Here’s How To Raise Your Credit Score If You Have Bad Debts
Imagine for a moment that you’re at the bank looking to take a loan. You’re told that your credit score is too low to qualify for the amount you need, and that you need to do something about it. But you can’t – because that loan is the key to raising your score.
There are two scenarios that could be at play here. Both of which involve you being unable to pay off debt. The first is that you’ve missed too many payments and can no longer keep up. The other is that you have no credit history, and therefore have no debts that can be paid off.
While these look like completely different situations, they both result in poor credit scores. Either way, there are steps you can take to fix the problem.
Scenario #1: You’re deep in debt and need help getting out
Everyone is familiar with this scenario, even if it isn’t something they personally experienced. You could have ended up here due to your own financial negligence. Maybe you failed to control your spending and the constant need to acquire new things. Or it could have been a complete accident – a huge expected bill threw your finances off and sent you into a downward spiral.
Regardless, this is what you need to start doing.
This is usually the first step to take in trying to get your debt under control. Transferring multiple loans or credit cards into a single account makes it easier for you to keep an eye on how much you owe.
Consolidating your debts also reflects positively on your credit score by closing your other lines of credit; potentially reducing the number of missed payment reports that exist. Sure, you still owe the same amount as before – but you’ll be dealing with lower monthly payments and a potentially lower interest rate.
Negotiate with the bank for a repayment schedule
If you can’t find a debt consolidation plan that fits your needs, or maybe you have a few debts with the same bank. In that case, it might be more sensible to directly negotiate the bank. Few people are aware that this can be done instead of resorting to bankruptcy.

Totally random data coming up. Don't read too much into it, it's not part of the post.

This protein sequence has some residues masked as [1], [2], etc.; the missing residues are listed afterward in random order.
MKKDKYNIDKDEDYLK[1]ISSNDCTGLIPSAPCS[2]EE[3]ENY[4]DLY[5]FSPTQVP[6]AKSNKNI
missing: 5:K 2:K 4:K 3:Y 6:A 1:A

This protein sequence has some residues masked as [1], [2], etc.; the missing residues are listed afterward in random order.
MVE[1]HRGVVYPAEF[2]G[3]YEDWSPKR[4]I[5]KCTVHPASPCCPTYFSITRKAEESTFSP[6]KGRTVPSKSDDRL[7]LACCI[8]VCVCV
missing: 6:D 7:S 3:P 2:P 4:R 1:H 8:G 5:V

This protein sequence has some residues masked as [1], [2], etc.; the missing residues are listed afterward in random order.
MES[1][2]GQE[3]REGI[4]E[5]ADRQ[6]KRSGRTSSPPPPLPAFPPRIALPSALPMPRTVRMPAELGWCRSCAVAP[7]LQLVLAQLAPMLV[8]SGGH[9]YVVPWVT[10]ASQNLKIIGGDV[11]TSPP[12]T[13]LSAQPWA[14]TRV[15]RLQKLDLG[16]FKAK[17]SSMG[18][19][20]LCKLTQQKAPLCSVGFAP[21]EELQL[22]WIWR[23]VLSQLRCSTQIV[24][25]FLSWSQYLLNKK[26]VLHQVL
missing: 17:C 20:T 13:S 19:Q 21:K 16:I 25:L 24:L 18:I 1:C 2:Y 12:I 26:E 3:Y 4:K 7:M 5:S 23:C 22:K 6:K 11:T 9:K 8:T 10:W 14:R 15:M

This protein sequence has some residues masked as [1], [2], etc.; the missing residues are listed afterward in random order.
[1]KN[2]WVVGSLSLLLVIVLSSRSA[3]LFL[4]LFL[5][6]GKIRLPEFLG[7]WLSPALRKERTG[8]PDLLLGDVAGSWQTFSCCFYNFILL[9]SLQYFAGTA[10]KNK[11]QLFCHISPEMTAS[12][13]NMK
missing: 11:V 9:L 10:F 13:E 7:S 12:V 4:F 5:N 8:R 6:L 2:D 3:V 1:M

Banks would prefer if you could settle your whole debt and are willing to come up with a plan to help you. This usually involves extending the amount of time you have to settle the debt, while taking into consideration the amount that you can afford to pay each month.
Negotiating with the bank may work if you have one or two loans from the same place. It becomes much more difficult if you’re faced with the prospect of negotiating with multiple banks at the same time.
In this case, visiting a credit counseling agency would be a better option. Established by Bank Negara, the Credit Counseling and Management Agency (AKPK) provides help for those in financial need – without any fees.
No, they won’t give you any money or make the debt go away. Instead, they will sit you down and figure out a plan for you to solve your money problems. This might include talking to a bank, but it would also include telling you which parts of your lifestyle to change.
A proper credit counsellor will tell you a lot of things you are not ready to hear, so it is best to steel yourself for the worst. There’s no point in asking for help if you’re not prepared to accept advice.
Scenario #2: You have no credit history and need a loan
This is a less common situation; usually only faced by fresh graduates. If you’ve never taken a loan and don’t have a credit card you won’t have a credit score. Depending on how old you are, it could make financial institutions wary about giving you a loan.
Start slow – get a credit card
You’ll need to start proving that you can handle debt, and the easiest path is to start buying things on credit. Most banks offer entry level credit cards with minimal requirements. Perfect for those who are looking to start building their own credit.
You’re not likely to get a very large credit limit, or the best interest rates, or even the best rewards. But, that’s not what you’re looking for here. All you want is the chance to prove that you can handle credit responsibly.
Keep track of your progress
Take a look at which debts have been hurting you the most and plan to address them. Knowing your exact situation is half the battle; it’s also helpful to have a clear picture in the event that you need to talk to your bank.
Checking your credit score every three to six months helps you keep track of everything you’ve done to improve your financial health. Especially if you’re trying to build credit to secure financing.
After all, you’ll still need to save for the down payment on your new car/house; so there’s no reason you shouldn’t be improving your score at the same time.